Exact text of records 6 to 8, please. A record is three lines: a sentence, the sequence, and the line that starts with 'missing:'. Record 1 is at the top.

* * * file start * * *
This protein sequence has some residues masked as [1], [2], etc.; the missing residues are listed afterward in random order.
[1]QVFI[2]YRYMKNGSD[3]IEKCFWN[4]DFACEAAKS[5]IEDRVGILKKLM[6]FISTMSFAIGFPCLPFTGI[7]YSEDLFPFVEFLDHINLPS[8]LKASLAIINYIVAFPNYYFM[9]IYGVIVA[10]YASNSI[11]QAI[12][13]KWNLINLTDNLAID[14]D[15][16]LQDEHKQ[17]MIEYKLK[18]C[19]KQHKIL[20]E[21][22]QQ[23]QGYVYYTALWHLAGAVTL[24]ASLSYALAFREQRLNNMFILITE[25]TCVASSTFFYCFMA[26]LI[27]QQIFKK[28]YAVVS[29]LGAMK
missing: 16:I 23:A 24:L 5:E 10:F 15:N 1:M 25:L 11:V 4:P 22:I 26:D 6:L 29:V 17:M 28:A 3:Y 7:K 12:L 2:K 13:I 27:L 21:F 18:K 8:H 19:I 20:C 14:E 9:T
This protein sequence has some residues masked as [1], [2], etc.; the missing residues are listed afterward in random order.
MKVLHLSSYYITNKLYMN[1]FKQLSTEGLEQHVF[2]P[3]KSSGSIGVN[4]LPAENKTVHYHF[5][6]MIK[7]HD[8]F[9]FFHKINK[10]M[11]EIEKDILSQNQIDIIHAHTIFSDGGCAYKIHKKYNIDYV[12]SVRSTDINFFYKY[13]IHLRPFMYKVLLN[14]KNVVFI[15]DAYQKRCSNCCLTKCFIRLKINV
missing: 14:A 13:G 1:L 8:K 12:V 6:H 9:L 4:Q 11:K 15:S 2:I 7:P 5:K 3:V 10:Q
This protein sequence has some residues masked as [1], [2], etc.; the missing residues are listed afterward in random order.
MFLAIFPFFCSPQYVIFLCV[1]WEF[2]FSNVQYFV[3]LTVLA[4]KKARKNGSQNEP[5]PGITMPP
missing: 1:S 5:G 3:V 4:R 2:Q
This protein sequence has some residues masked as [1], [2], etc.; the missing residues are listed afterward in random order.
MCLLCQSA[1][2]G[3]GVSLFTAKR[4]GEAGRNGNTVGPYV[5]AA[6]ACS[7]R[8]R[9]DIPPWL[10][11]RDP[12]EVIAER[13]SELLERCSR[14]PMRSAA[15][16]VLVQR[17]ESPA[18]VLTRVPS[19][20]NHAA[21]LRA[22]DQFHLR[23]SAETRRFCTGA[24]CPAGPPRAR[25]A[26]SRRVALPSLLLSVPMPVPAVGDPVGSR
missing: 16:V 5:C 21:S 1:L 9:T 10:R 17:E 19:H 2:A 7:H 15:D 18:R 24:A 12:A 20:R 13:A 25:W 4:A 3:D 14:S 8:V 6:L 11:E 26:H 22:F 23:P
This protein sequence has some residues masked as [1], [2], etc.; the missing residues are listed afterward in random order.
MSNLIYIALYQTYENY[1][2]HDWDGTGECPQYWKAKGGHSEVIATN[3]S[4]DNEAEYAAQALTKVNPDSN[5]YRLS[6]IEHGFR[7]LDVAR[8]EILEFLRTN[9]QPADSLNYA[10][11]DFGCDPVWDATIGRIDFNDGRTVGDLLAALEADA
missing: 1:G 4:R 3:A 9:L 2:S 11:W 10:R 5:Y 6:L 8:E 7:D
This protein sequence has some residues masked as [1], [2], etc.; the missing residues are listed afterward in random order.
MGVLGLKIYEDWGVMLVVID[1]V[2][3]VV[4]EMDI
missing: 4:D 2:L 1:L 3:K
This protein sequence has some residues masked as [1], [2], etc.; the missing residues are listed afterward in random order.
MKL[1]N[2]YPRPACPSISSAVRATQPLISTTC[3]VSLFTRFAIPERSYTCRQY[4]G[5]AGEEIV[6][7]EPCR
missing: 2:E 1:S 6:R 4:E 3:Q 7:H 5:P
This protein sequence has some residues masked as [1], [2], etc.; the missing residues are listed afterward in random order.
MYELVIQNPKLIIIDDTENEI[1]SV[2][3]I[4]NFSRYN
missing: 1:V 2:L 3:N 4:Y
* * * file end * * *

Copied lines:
This protein sequence has some residues masked as [1], [2], etc.; the missing residues are listed afterward in random order.
MGVLGLKIYEDWGVMLVVID[1]V[2][3]VV[4]EMDI
missing: 4:D 2:L 1:L 3:K
This protein sequence has some residues masked as [1], [2], etc.; the missing residues are listed afterward in random order.
MKL[1]N[2]YPRPACPSISSAVRATQPLISTTC[3]VSLFTRFAIPERSYTCRQY[4]G[5]AGEEIV[6][7]EPCR
missing: 2:E 1:S 6:R 4:E 3:Q 7:H 5:P
This protein sequence has some residues masked as [1], [2], etc.; the missing residues are listed afterward in random order.
MYELVIQNPKLIIIDDTENEI[1]SV[2][3]I[4]NFSRYN
missing: 1:V 2:L 3:N 4:Y